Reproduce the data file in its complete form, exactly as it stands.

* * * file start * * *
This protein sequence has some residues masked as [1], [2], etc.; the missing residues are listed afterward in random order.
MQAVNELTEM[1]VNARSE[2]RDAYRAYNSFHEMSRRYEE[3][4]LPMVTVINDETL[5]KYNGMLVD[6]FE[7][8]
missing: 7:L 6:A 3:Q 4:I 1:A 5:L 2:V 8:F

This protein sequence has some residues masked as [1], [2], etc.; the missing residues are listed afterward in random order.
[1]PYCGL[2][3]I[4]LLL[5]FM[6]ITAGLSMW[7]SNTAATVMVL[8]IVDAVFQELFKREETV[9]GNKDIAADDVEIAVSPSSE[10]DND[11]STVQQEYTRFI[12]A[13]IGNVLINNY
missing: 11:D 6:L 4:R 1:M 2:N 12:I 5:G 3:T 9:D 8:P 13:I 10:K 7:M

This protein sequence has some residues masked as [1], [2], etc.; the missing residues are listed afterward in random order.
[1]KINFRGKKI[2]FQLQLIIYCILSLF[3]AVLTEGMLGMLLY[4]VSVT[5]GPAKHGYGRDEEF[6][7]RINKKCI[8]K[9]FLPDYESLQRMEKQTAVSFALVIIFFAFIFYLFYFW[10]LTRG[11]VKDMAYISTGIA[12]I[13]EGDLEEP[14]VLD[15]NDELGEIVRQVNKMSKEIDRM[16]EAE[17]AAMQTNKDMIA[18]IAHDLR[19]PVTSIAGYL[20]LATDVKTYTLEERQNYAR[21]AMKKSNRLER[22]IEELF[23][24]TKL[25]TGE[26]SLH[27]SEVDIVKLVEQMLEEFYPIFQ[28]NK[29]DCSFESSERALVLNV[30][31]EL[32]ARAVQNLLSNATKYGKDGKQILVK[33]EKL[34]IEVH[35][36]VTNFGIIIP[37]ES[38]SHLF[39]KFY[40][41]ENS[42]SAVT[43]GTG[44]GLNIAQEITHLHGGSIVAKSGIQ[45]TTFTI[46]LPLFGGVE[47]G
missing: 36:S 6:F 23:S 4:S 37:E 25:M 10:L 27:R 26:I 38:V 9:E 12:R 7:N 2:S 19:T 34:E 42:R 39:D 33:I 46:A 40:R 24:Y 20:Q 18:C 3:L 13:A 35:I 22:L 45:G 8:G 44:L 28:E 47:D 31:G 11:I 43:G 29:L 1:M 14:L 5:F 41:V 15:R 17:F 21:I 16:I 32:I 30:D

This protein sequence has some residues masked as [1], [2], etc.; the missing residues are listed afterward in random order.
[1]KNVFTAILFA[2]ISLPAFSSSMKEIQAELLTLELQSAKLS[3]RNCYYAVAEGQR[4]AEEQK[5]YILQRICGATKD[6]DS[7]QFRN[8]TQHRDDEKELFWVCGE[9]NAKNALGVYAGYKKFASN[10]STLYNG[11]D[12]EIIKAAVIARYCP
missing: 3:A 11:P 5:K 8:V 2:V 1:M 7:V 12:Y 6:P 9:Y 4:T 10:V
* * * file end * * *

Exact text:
This protein sequence has some residues masked as [1], [2], etc.; the missing residues are listed afterward in random order.
MQAVNELTEM[1]VNARSE[2]RDAYRAYNSFHEMSRRYEE[3][4]LPMVTVINDETL[5]KYNGMLVD[6]FE[7][8]
missing: 7:L 6:A 3:Q 4:I 1:A 5:L 2:V 8:F

This protein sequence has some residues masked as [1], [2], etc.; the missing residues are listed afterward in random order.
[1]PYCGL[2][3]I[4]LLL[5]FM[6]ITAGLSMW[7]SNTAATVMVL[8]IVDAVFQELFKREETV[9]GNKDIAADDVEIAVSPSSE[10]DND[11]STVQQEYTRFI[12]A[13]IGNVLINNY
missing: 11:D 6:L 4:R 1:M 2:N 12:I 5:G 3:T 9:D 8:P 13:I 10:K 7:M

This protein sequence has some residues masked as [1], [2], etc.; the missing residues are listed afterward in random order.
[1]KINFRGKKI[2]FQLQLIIYCILSLF[3]AVLTEGMLGMLLY[4]VSVT[5]GPAKHGYGRDEEF[6][7]RINKKCI[8]K[9]FLPDYESLQRMEKQTAVSFALVIIFFAFIFYLFYFW[10]LTRG[11]VKDMAYISTGIA[12]I[13]EGDLEEP[14]VLD[15]NDELGEIVRQVNKMSKEIDRM[16]EAE[17]AAMQTNKDMIA[18]IAHDLR[19]PVTSIAGYL[20]LATDVKTYTLEERQNYAR[21]AMKKSNRLER[22]IEELF[23][24]TKL[25]TGE[26]SLH[27]SEVDIVKLVEQMLEEFYPIFQ[28]NK[29]DCSFESSERALVLNV[30][31]EL[32]ARAVQNLLSNATKYGKDGKQILVK[33]EKL[34]IEVH[35][36]VTNFGIIIP[37]ES[38]SHLF[39]KFY[40][41]ENS[42]SAVT[43]GTG[44]GLNIAQEITHLHGGSIVAKSGIQ[45]TTFTI[46]LPLFGGVE[47]G
missing: 36:S 6:F 23:S 4:S 37:E 25:M 10:L 27:R 26:I 38:V 9:E 12:R 7:N 2:S 19:T 34:E 42:R 39:D 33:I 46:A 40:R 24:Y 20:Q 18:C 3:L 13:A 35:I 22:L 45:G 8:G 44:L 28:E 47:D 31:G 11:I 43:G 29:L 1:M 14:L 5:F 41:V 15:R 17:F 21:I 16:I 32:I 30:D

This protein sequence has some residues masked as [1], [2], etc.; the missing residues are listed afterward in random order.
[1]KNVFTAILFA[2]ISLPAFSSSMKEIQAELLTLELQSAKLS[3]RNCYYAVAEGQR[4]AEEQK[5]YILQRICGATKD[6]DS[7]QFRN[8]TQHRDDEKELFWVCGE[9]NAKNALGVYAGYKKFASN[10]STLYNG[11]D[12]EIIKAAVIARYCP
missing: 3:A 11:P 5:K 8:V 2:V 1:M 7:V 12:Y 6:P 9:Y 4:T 10:V